A $105 million civil penalty issued to Fiat Chrysler Automobiles (Fiat) this past July has just been increased by $70 million, according to officials at the National Highway Traffic Safety Administration (NTHSA). That is because, as officials have explained, Fiat’s failures to properly carry out 24 vehicle safety recalls have been compounded by new findings that, since 2003, the auto manufacturer has also failed to report vehicle safety, crash and injury data to federal regulators.
And now Fiat will have to pay at least $140 million in fines in cash. The remaining $35 million will be due if Fiat fails to comply with any of the terms of its July Consent Order, as well as the recent amendment to that Order (which was imposed earlier this month).
Background on Fiat’s Violations
Federal investigations into Fiat’s violations of the TREAD Act of 2000 have revealed that the automaker mishandled about two dozen safety recalls this year alone while significantly underreporting crash data (and other safety data) to federal regulators for at least the past decade.
Some of the ways that Fiat is alleged to have botched these recalls include by:
- Failing to notify federal transportation officials about vehicle safety issues in a timely manner (The law requires automakers notify officials of safety issues within five days of discovering them.);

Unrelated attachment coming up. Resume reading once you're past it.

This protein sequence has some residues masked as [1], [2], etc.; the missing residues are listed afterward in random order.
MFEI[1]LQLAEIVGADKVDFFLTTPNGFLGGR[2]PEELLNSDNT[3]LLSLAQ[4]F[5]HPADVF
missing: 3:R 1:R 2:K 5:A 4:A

- Failing to accurately report safety issues to federal regulators when notifications were finally made; and
- Inadequately administering recall remedies.
These failures have impacted the owners of more than 11 million vehicles in the U.S., officials have pointed out.
The Next Steps for Fiat…
At this point, Fiat has to pay the civil penalties and abide by all of the terms of the federal Consent Order (and its amendment), only some of which require Fiat to:
- Swiftly repair the vehicles identified to have safety defects
- Purchase some defective vehicles back from owners
- Hire an independent, third-party consultant to investigate the scope of the violations and monitor the company moving forward to ensure compliance with federal regulations.
Remarking on the penalties imposed on Fiat, U.S. Transportation Secretary Anthony Foxx has stated:
Accurate, early-warning reporting is a legal requirement, and it’s also part of a manufacturer’s obligation to protect the safety of the traveling public…We need [Fiat] and other automakers to move toward a stronger, more proactive safety culture, and when they fall short, we will continue to exercise our enforcement authority to set them on the right path.
Contact a Columbia SC Personal Injury Attorney at Chappell Smith & Arden, P.A. Attorneys at Law
If you have been injured in a crash caused by defective vehicle equipment – or any form of negligence, contact a Columbia SC personal injury attorney at Chappell Smith & Arden, P.A. for clear answers about your rights and options for proceeding.
Call our firm at 866-881-8623 or email us via the contact form on this page to set up a free, no obligations initial consult with one of our lawyers. During this meeting, you can find out more about your rights, as well as how we can help you.
From our six office locations throughout South Carolina, our attorneys provide the highest quality legal services to injured people and families in Columbia, Alken, Camden, Sumter, Orangeburg, Greenville, Florence, Beaufort, Irmo, Spartanburg, Myrtle Beach, Hilton Head Island, West Columbia, Rock Hill, Charleston, Lexington, Winnsboro, Summerville, and throughout South Carolina.